The month of June will not come to an end without first lighting up the sky with a Strawberry Moon or Pink Moon.
This will be the last in a series of four supermoons recorded from March to June. The phenomenon will occur this Thursday 24 June and the morning of Friday 25.
How is the supermoon or strawberry moon produced?
A supermoon occurs when this natural satellite is in the full phase and at the same time is located very close to its perigee, that is, it orbits at the closest point to Earth.
Since we cannot see a new Moon (except when it eclipses the Sun), what draws the attention of the public are the super full moonsas this is when the full Moon appears near its largest and brightest each year.
According to a statement from the General Directorate of Diffusion and Communication of the UNAM, when the Moon is in perigee and there is also a full Moon, we can see it 14% larger and up to 30% brighter.
Why is it called a strawberry or pink supermoon?
According to NASA, the term “supermoon” was coined by astrologer Richard Nolle in 1979 and refers to a new or full Moon that occurs when the Moon is at 90% perigee, its closest approach to Earth.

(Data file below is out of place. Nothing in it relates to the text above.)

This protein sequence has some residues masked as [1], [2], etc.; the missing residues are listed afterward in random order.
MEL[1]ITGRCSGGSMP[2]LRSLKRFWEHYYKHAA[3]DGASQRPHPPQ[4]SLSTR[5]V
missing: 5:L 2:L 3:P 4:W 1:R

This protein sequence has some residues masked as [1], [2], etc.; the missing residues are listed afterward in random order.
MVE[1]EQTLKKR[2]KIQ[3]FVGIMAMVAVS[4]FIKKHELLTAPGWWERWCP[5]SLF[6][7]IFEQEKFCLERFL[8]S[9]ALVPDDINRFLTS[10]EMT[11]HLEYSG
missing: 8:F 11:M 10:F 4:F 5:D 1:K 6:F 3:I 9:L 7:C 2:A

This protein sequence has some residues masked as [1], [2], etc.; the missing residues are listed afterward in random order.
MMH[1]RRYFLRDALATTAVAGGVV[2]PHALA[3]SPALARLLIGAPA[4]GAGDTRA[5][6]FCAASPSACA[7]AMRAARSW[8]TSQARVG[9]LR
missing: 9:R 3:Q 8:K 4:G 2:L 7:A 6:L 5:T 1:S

The many names by which the Moon is known in its full phase have to do with human activities and customs.
When it is said “Strawberry Moon” the name has to do with the harvest of this fruit.; the name “Pink Moon” could come from the roses that bloom at this time of year.
The supermoon of this month is the last phenomenon of this type in the year and the first great astronomical event of the summer and it will be appreciated, if the sky conditions allow it, at night and in the early hours of June 25.
Also, don’t forget that on Sunday June 27 we will be able to see another phenomenon from Mexico, the conjunction of the Moon and Saturn.
According to the Institute of Astronomy of the UNAM, it will occur at 04:30 in the morning, and it will be seen with the naked eye if the weather conditions allow it.